In short, a McMaster economist believes:

it could have a negative impact on the larger Hamilton economy. [Prof. Holmes] said that many people who visit casinos are from a lower income bracket, and they wind up spending their disposable income there instead of at local businesses.

While a researcher hired by the gaming industry says:

There really isn’t a cannibalism effect on local businesses...

For me, it just comes down to credibility. One voice is a professional paid by the industry to pump the benefits of casinos, the other is a local academic with no direct interest in the project.

Comment edited by Borrelli on 2013-02-15 13:57:53

Permalink | Context

[ - ]

By Conrad664 (registered) | Posted February 15, 2013 at 14:14:43

Thats why there is 200,000,000 a year being spent by Hamiltoiains a year out in Niagara and Brantford ,why could we not keep it in Hamilton becose we don`t have what the Mercanties whant to build

Permalink | Context

By Ryan (registered) - website | Posted February 15, 2013 at 14:24:59 in reply to Comment 86366

Do you have a source for your claim that Hamiltonians spend $200 million a year in Niagara and Brantford? I can't find anything to corroborate that.

Permalink | Context

By Conrad664 (registered) | Posted February 15, 2013 at 14:30:50 in reply to Comment 86369

Did you whatch yesterdays meeting when asking Norm he said with cards they have at Casinos they tell Hamilton spends 128,000,000 and thats not counting pls playing with Cash money can be way over 200 million

Permalink | Context

By George (registered) | Posted February 15, 2013 at 14:56:58 in reply to Comment 86371

Then closing Brantford and Niagara casinos would leave most of that $200m in Hamilton?

Permalink | Context

By Conrad664 (registered) | Posted February 19, 2013 at 13:32:47 in reply to Comment 86373

most of it

Permalink | Context

[ - ]

By Conrad664 (registered) | Posted February 15, 2013 at 15:12:55

Will never happend they make too much money

Permalink | Context

[ - ]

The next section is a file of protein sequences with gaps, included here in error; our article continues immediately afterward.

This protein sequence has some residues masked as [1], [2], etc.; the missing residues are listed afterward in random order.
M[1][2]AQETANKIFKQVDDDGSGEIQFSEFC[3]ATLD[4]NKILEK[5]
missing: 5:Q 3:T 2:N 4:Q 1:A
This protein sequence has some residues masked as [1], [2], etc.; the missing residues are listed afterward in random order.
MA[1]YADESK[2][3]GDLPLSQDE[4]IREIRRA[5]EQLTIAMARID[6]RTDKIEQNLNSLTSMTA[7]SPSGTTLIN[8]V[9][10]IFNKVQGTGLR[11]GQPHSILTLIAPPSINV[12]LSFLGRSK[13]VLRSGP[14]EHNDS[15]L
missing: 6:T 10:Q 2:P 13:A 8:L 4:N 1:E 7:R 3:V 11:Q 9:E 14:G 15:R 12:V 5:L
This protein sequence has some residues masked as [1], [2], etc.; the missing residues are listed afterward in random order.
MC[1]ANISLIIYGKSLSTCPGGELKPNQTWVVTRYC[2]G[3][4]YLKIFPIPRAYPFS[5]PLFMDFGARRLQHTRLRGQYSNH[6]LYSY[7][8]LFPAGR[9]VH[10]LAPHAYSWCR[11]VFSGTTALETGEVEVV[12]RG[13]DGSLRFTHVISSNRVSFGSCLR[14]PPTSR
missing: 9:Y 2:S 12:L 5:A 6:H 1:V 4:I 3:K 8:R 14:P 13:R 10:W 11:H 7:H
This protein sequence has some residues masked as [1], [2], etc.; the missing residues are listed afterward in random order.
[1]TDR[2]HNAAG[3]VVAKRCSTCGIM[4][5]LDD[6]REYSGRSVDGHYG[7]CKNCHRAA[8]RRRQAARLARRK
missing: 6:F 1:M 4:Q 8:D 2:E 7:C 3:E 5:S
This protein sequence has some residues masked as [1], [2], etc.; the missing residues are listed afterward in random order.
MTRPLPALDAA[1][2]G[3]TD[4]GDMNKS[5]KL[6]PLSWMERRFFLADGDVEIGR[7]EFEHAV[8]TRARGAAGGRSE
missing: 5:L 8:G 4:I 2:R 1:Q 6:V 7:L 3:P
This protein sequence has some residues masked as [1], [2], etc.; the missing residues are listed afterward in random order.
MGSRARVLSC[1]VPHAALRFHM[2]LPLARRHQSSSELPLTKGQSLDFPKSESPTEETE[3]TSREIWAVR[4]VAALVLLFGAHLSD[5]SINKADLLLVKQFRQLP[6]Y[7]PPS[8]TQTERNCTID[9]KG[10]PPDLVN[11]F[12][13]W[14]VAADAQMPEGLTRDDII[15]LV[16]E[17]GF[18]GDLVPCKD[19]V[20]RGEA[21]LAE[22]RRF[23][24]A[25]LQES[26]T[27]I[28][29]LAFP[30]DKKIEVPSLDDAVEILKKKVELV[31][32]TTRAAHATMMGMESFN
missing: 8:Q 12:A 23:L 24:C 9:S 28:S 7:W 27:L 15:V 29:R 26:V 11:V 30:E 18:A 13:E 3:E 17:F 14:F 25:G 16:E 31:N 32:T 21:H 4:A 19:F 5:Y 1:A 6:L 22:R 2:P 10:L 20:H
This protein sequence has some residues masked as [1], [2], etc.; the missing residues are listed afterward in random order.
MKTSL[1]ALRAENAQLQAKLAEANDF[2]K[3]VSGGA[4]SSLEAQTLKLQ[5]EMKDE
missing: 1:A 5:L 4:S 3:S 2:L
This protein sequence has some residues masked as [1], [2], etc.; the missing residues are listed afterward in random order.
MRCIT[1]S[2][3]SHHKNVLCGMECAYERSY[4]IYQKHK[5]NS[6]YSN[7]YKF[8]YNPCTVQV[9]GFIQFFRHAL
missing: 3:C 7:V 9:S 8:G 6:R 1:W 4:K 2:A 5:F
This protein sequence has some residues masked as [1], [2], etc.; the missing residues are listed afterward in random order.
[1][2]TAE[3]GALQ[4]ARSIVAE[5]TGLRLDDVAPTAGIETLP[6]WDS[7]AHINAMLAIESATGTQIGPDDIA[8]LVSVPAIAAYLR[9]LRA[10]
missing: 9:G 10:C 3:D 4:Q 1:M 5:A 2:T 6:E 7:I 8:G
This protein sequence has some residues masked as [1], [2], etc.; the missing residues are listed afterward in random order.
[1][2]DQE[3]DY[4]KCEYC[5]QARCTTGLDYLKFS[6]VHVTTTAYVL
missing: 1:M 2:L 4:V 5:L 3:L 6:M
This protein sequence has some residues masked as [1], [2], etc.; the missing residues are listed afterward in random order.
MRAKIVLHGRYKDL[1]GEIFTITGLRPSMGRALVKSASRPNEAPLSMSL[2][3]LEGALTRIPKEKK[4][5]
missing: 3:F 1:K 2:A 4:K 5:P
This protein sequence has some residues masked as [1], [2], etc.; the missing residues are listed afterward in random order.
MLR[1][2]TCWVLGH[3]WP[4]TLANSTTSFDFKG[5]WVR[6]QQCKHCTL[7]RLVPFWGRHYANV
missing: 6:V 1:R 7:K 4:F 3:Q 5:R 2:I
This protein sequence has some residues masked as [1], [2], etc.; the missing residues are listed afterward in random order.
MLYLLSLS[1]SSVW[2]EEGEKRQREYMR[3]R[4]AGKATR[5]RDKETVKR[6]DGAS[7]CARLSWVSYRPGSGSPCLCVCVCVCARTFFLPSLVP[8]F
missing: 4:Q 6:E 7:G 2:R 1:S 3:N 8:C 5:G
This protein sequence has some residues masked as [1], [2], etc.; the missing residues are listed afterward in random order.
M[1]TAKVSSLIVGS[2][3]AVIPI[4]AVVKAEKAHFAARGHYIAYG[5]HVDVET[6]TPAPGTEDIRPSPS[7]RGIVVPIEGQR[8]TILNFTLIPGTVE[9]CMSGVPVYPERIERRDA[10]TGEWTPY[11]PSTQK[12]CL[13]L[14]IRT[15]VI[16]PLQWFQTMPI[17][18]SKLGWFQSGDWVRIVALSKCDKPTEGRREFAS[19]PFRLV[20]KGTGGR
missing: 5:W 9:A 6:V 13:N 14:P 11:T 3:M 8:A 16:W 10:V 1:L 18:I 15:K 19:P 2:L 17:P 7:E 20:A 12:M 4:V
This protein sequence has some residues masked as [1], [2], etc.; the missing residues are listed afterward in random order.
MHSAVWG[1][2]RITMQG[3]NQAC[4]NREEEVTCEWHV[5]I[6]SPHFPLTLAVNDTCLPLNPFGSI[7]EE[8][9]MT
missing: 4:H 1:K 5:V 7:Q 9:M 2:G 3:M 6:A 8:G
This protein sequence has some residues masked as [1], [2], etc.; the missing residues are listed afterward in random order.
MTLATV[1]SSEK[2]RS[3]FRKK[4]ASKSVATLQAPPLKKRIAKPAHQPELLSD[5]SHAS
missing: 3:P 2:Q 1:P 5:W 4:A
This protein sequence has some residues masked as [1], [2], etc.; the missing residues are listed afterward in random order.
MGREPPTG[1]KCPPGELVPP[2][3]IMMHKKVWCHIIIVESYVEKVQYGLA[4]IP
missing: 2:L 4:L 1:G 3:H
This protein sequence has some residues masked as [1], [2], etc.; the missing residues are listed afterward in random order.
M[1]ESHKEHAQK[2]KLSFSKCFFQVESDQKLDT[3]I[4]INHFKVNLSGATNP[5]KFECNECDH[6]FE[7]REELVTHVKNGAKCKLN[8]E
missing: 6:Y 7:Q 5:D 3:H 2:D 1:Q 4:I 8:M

By jason (registered) | Posted February 15, 2013 at 20:20:09

honestly, I'll flip if another election is hijacked by a dumb issue like this. When do we actually get around to city-building and moving Hamilton into the 21st Century.

For example:

http://www.youtube.com/watch?feature=pla...

Which city looks like it belongs in the 21st Century, and which one is lovin the 50's? http://www.raisethehammer.org/article/16...

I elect politicians to lead us into a prosperous future, not bicker over non-essentials like stadiums and casinos.

Permalink | Context

By LOL all over again (anonymous) | Posted February 18, 2013 at 09:20:45 in reply to Comment 86382

How fitting that you reference not only an article that you wrote but also a fired city planner who has a history of butting heads with council and developers and businesses.

Permalink | Context

By z jones (registered) | Posted February 18, 2013 at 09:40:06 in reply to Comment 86432

A planner who buts heads with council and developers? You've convinced me to watch him.

Permalink | Context

By DowntownInHamilton (registered) | Posted February 15, 2013 at 21:12:48 in reply to Comment 86382

Comments with a score below -5 are hidden by default.

You can change or disable this comment score threshold by registering an RTH user account.

Permalink | Context

By jason (registered) | Posted February 16, 2013 at 10:21:21 in reply to Comment 86385

'complain'? Wanting my city to invest in things that will actually move us into a competitive 21st century is now considered complaining??

Let's use two of my favourite cities as an example: Portland and Vancouver.

Vancouver has a pro football team and a downtown casino and is constantly ranked one of the top cities in the world to live in. http://www.houstontomorrow.org/images/up...

Portland has no pro football team and no casino and is constantly ranked as a top livable city with a booming downtown core and urban/inner city neighbourhoods. http://tucsonvelo.com/wp-content/uploads...

Why? Because both have focused intently on the things that matter in developing a successful urban economy. We always spend crazy amounts of energy on the things that don't matter, while allowing the status quo of unsafe streets, 'retail' districts that are completely hostile to retail and a dangerous lower city for children to be raised in to continue.